XYZ Ltd purchases machinery worth Rs. 10,00,000. The company makes the entire payment in cash.

Here is the journal entry example of XYZ Ltd:

  • Debit the Machinery account for Rs. 10,00,000
  • Credit the Cash account for Rs. 10,00,000

In the above example, as machinery is considered a capital asset, there is no immediate expense journal entry. However, expense journal entry. However, as the machine wears and tears over some time, the company will record expense journal entry for calculating depreciation expenses.

Example 2: Capital Expenditure

Another company, ABC Ltd, acquires land worth Rs. 10,00,000, and buildings worth Rs. 200,00,000. The company paid Rs. 5,00,000 in cash and signed a credit note for the unpaid amount.

Here is the journal entry example of ABC Ltd:

  • Debit the Land account for Rs. 10,00,000
  • Debit the Buildings account for Rs. 20,000,000
  • Credit the Cash account for Rs. 500,000
  • Credit the Notes Payable account for Rs. 20,500,000

In the above example, the company acquired land and buildings which are fixed assets. Thus, they are considered capital expenditures and recorded in the Balance Sheet with no immediate expense journal entry. While the land is not a depreciated property, the building is. Over a period of time, it is recorded as an expense journal entry while calculating its depreciation for wear & tear.

10 Easy Steps to Record Business Transactions into Journal Entries

Your accounting staff needs to go through a series of steps to record business transactions into Journal Entries. The exact steps may differ depending on the nature of the transaction.

10 Easy Steps of Journal Entries

  1. Decide the nature of the transaction, whether debit or credit
  2. Determine the right columns to record the transaction
  3. Ascertain the rules of debit or credit that apply to the account
  4. Label all transactions with a date for future references
  5. Write the account’s name in the debit column along with ‘Dr.’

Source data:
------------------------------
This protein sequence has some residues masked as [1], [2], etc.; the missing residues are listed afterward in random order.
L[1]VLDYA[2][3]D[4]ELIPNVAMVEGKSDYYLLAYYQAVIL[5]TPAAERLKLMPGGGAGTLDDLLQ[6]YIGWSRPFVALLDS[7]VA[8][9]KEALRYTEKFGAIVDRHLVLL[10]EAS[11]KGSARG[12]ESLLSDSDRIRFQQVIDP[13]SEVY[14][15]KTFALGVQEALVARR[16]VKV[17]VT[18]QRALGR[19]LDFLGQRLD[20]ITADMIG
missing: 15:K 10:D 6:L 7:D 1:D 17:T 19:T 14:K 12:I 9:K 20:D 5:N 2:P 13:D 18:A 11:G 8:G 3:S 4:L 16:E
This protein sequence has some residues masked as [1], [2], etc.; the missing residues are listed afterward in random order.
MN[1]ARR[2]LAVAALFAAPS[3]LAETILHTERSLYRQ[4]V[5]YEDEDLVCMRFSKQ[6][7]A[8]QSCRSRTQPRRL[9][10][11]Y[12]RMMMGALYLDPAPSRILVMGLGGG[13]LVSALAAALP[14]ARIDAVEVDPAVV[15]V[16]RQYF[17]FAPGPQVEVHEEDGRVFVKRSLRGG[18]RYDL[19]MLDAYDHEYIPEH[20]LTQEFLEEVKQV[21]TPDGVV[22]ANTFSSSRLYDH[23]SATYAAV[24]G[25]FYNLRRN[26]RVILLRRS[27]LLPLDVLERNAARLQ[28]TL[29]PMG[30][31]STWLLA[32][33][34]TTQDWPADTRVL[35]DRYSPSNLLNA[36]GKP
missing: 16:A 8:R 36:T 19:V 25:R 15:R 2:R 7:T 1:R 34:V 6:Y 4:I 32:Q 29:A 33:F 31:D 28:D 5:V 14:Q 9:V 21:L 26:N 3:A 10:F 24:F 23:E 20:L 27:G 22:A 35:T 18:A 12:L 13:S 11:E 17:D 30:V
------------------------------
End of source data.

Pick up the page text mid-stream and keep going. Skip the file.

6. Update the amount on the debit column
  7. Similarly, identify the account to be credited and write in the next line beginning with ‘To’
  8. Write the amount in the credit column
  9. Add a narration at the end of the journal ledger
  10. Review your entry and ensure you’ve accurately recorded it.

What are the Advantages of Journal Entries?

Journal entries are a crucial part of the company’s books of accounts. They provide the following advantages:

1. Reduce Errors

Journal entries contain detailed information regarding transactions that form the base for the company’s Balance Sheet. Because it contains details, journal ledgers reduce the chances of errors – omissions or incomplete transaction records.

2. Track Financial Implications

It records the breakdown of transactions, helping you maintain accuracy in your accounting process. Journal accounting allows you to track the implications of each debit and credit entry with minimal chance of omissions.

3. Accounting Reference

Other advantages of journal entries include a backup in preparing audit reports and balance sheets. Auditors can refer to the entries or double-check for errors or omissions for details. The detailed nature of a journal helps capture every detail.

4. Extensive Dataset

The journal contains details regarding transactions that function as a reference for accountants and auditors. As a result, you gain deeper financial insights into the company’s operations and can be concise with the other financial reports.

5. Chronological Order

In the journal entry, transactions are recorded as soon as they occur in the chronological order. This date-wise recording helps businesses better understand where their money goes and where their revenue comes from.

What are the Disadvantages of Journal Entries?

While journal entries are an integral part of financial management, there are a few disadvantages of journal entries:

1. Size of Journal

As the size of the business grows, managing all the transaction entries becomes a complex task, and the journal’s size increases, making it difficult for the organization to maintain and record all transactions.

2. Lack of Internal Checks

Usually, one employee maintains all the entries in a journal, making it difficult for internal checking and auditing. Increasing the number of transactions also increases the complexity.